That’s the problem when you hold public meetings – the public might actually express some opinions. WALTER CRONXITE on how poorly presented plans for Surrey Street appear to be unravelling already
Less than 48 hours after senior councillor Mark Watson had (sort of) outlined his own vision for the future of Croydon’s 750-year-old street market, a (sort of) public meeting staged in Surrey Street was told that the council’s “reconfiguration” road works, part of a £1million regeneration spend, might not start by the end of February as Watson had suggested, because architects and engineers have not yet worked out how to get the job done.The meeting also revealed that there was no firm plan in place for how the market might continue to trade while the road works were taking place, and stall-holders at the meeting contradicted Watson’s assertion that none of them wanted the opportunity to trade on Sundays. Because, as this website has reported before, they do.
Watson’s non-consultation consultation even extends to one of the biggest businesses on Surrey Street: the Dog and Bull pub, where staff have told Inside Croydon that the management had only short notice of the meeting.
Watson, part of the cliquey quartet of Croydon councillors who control the Labour group at the Town Hall, appears to have a gentrification agenda to turn Surrey Street from its traditional “pound-a-bowl” fruit and veg market into something where “pound-a-croissant” from artisan bakers is more acceptable.
High among Watson’s priorities is the setting up of pop-up bars and restaurants in disused buildings in and around Surrey Street – some of which would be sure to compete for customers with the Dog and Bull, where the landlords have recently invested hundreds of thousands of pounds on their food offer and beer garden. So it’s fair to assume that they might like the opportunity to express a view.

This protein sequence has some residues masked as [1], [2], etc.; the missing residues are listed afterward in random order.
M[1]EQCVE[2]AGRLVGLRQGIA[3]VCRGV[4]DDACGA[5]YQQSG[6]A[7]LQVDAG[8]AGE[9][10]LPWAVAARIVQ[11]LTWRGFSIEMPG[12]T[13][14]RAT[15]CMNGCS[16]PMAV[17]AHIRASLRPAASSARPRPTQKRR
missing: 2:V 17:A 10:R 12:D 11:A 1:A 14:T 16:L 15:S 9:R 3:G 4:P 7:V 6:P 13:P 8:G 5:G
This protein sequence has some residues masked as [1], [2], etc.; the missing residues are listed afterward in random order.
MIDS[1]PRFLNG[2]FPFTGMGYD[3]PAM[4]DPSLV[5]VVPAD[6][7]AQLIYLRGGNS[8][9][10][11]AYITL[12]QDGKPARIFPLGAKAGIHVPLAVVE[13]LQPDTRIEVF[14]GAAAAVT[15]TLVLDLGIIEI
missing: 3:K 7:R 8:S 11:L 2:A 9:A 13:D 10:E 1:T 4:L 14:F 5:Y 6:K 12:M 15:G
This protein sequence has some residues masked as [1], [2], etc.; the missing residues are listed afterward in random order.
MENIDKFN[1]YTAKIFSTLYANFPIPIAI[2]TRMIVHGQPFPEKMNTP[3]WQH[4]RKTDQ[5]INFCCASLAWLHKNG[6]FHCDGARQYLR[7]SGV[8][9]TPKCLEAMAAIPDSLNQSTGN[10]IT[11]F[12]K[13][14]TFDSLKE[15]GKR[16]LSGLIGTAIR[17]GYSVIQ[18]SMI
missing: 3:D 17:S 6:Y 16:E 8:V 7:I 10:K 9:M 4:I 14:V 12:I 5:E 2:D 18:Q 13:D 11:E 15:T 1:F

They might also have a view about part of the scheme, as exhibited last night, which proposes “architectural lighting” for… the Dog and Bull.
“It seems incredibly poor behaviour not to invite the people who live and work in this area,” a trader from the market told Inside Croydon. “A tidy-up and decent organisation of Surrey Street would be a good thing, but not letting the people who may well have their lives changed by such plans have their say is terrible.”
Maybe Watson’s just a little nervous that if he lets businesses, traders and residents in on his plans, they might get rejected.
That was certainly the case last night, when stall-holders and market traders at the meeting strongly rejected a key aspect of Watson’s plan for what he regards as a “tatty” market – the erection of large, art installation neon signs at either end of the street, the designs to be overseen by the council’s favoured hipster hang-out, Rise Gallery. The traders want something more traditional and in keeping with the market’s historic status, and at least one historical society is considering submitting strong objections to the planning department.
The disorganised nature of Watson’s plans for the market and his handling of the non-consultation consultation extended to the organisation of last night’s meeting. “A worthwhile commitment to improving Surrey Street market was spoiled by bad organisation of the meeting and lack of understanding by the cabinet member of how consultation should be carried out,” one attendee told Inside Croydon.“They were unprepared for those numbers. They should have had chairs and prepared a proper presentation,” said another.